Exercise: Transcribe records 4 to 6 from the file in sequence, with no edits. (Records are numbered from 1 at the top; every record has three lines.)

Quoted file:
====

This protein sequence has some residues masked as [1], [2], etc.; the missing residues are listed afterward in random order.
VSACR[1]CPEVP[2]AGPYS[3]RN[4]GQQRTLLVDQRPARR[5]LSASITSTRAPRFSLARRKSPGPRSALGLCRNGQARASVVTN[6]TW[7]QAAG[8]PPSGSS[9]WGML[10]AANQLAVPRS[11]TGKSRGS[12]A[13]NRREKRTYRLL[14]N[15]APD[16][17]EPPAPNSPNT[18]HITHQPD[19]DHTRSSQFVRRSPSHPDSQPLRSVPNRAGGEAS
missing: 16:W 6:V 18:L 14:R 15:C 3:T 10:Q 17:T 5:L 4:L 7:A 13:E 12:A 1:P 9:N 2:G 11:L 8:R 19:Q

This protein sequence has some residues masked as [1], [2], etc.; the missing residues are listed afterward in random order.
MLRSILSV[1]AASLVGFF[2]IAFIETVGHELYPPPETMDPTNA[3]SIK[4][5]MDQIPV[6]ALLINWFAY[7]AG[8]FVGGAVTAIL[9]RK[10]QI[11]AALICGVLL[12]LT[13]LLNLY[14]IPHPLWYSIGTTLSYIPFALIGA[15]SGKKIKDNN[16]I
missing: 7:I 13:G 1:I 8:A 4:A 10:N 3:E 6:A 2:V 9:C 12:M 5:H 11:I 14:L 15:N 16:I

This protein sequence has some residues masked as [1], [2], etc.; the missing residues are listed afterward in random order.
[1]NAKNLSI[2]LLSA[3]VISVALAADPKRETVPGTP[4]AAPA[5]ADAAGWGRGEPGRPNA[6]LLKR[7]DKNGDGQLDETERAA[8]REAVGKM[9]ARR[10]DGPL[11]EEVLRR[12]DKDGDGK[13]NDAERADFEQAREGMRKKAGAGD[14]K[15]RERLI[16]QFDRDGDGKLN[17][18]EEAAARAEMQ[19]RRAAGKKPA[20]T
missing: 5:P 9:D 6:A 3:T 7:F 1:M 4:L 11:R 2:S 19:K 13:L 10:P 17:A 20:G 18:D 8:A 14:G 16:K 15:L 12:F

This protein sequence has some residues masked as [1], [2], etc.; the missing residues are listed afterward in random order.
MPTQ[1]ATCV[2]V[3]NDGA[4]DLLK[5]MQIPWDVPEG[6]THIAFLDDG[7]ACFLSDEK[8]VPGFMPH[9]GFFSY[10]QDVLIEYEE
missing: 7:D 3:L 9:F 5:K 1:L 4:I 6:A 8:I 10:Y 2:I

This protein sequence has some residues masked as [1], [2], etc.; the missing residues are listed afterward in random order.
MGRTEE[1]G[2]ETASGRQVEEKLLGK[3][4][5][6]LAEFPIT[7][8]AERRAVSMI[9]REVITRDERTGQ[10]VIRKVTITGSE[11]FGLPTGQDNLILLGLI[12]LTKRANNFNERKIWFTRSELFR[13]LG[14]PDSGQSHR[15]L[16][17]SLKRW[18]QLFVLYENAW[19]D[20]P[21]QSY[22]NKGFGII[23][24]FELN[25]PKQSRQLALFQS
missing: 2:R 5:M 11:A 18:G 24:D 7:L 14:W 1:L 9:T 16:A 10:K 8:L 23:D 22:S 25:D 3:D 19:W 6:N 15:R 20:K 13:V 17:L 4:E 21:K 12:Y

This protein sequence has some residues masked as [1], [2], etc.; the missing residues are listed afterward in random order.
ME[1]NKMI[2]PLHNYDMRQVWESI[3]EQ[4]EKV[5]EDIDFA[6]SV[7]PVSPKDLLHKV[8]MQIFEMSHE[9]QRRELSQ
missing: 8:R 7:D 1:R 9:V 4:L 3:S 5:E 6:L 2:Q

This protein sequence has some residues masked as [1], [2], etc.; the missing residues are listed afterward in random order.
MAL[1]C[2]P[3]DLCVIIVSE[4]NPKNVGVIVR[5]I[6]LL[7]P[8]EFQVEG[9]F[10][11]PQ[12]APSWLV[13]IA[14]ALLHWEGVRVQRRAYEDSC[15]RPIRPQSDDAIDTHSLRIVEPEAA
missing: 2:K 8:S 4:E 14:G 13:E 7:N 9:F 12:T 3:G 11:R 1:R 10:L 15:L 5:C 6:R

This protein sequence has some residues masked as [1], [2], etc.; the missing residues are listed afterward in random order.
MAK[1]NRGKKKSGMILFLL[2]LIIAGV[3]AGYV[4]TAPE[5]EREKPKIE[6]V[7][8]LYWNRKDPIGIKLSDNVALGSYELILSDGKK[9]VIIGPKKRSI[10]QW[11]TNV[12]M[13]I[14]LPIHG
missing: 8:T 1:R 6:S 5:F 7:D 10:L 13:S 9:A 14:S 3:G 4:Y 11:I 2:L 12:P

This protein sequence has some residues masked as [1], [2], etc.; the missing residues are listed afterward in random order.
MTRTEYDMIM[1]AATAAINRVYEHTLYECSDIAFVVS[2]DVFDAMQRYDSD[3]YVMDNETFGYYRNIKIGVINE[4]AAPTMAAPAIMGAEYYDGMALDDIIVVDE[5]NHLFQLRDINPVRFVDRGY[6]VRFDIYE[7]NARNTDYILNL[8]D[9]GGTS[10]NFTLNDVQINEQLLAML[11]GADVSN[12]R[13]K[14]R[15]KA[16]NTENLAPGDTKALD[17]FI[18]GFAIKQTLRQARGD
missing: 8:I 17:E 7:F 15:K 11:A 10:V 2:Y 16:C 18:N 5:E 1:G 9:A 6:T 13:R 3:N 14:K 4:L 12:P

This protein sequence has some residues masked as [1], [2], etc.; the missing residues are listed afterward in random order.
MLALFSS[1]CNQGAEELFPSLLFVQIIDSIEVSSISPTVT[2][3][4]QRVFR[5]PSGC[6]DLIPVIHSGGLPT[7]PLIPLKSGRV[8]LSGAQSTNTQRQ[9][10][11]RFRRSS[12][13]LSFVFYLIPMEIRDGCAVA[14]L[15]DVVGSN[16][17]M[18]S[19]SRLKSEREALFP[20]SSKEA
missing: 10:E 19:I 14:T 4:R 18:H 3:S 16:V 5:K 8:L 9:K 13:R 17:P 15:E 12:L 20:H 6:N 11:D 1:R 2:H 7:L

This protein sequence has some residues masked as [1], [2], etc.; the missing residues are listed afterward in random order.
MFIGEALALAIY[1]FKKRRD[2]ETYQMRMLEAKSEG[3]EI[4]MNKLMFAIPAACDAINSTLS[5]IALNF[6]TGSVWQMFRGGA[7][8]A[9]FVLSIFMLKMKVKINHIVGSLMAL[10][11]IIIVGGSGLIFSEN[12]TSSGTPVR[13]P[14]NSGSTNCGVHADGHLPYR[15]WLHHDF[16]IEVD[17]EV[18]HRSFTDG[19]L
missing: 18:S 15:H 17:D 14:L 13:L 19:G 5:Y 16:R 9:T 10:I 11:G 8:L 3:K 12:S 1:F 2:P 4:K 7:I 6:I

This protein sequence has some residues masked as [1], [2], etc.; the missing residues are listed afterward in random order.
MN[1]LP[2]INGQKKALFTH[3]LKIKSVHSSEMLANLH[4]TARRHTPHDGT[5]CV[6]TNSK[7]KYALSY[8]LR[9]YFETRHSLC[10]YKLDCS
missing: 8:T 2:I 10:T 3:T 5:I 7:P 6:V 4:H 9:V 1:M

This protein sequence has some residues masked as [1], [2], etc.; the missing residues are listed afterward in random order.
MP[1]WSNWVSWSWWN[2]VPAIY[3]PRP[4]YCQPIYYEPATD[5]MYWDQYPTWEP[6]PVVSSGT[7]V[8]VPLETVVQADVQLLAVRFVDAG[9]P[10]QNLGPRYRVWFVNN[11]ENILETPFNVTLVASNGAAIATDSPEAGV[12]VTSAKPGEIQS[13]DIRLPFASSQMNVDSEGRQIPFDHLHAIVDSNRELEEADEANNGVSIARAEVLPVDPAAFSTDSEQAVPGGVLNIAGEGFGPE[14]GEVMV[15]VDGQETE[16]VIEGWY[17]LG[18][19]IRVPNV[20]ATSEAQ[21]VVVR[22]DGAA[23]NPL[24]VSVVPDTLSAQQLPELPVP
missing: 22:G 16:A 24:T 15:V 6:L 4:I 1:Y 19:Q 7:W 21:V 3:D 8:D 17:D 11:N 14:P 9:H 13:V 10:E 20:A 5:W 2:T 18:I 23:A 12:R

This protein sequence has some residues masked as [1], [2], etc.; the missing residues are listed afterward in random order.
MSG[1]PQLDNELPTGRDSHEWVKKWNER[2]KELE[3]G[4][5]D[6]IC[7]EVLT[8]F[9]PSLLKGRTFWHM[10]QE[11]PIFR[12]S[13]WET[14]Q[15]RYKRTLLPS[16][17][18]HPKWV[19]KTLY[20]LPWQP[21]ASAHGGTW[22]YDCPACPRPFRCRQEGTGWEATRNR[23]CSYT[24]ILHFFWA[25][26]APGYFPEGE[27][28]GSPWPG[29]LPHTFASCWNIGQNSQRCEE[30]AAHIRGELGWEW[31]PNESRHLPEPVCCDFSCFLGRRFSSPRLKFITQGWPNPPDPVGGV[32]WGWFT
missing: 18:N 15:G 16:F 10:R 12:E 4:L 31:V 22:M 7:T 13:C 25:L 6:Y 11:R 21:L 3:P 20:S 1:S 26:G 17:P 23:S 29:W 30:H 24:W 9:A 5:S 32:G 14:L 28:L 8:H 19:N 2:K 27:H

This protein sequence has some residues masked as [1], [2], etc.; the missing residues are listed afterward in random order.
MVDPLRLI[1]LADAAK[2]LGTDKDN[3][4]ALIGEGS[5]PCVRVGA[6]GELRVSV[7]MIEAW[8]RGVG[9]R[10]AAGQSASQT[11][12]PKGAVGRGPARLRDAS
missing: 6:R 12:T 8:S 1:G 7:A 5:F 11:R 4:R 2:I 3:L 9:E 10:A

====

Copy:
This protein sequence has some residues masked as [1], [2], etc.; the missing residues are listed afterward in random order.
MPTQ[1]ATCV[2]V[3]NDGA[4]DLLK[5]MQIPWDVPEG[6]THIAFLDDG[7]ACFLSDEK[8]VPGFMPH[9]GFFSY[10]QDVLIEYEE
missing: 7:D 3:L 9:F 5:K 1:L 4:I 6:A 8:I 10:Y 2:I

This protein sequence has some residues masked as [1], [2], etc.; the missing residues are listed afterward in random order.
MGRTEE[1]G[2]ETASGRQVEEKLLGK[3][4][5][6]LAEFPIT[7][8]AERRAVSMI[9]REVITRDERTGQ[10]VIRKVTITGSE[11]FGLPTGQDNLILLGLI[12]LTKRANNFNERKIWFTRSELFR[13]LG[14]PDSGQSHR[15]L[16][17]SLKRW[18]QLFVLYENAW[19]D[20]P[21]QSY[22]NKGFGII[23][24]FELN[25]PKQSRQLALFQS
missing: 2:R 5:M 11:A 18:G 24:D 7:L 14:W 1:L 9:T 16:A 10:K 8:L 23:D 22:S 25:D 3:D 19:W 6:N 15:R 20:K 13:V 17:L 4:E 21:K 12:Y

This protein sequence has some residues masked as [1], [2], etc.; the missing residues are listed afterward in random order.
ME[1]NKMI[2]PLHNYDMRQVWESI[3]EQ[4]EKV[5]EDIDFA[6]SV[7]PVSPKDLLHKV[8]MQIFEMSHE[9]QRRELSQ
missing: 8:R 7:D 1:R 9:V 4:L 3:S 5:E 6:L 2:Q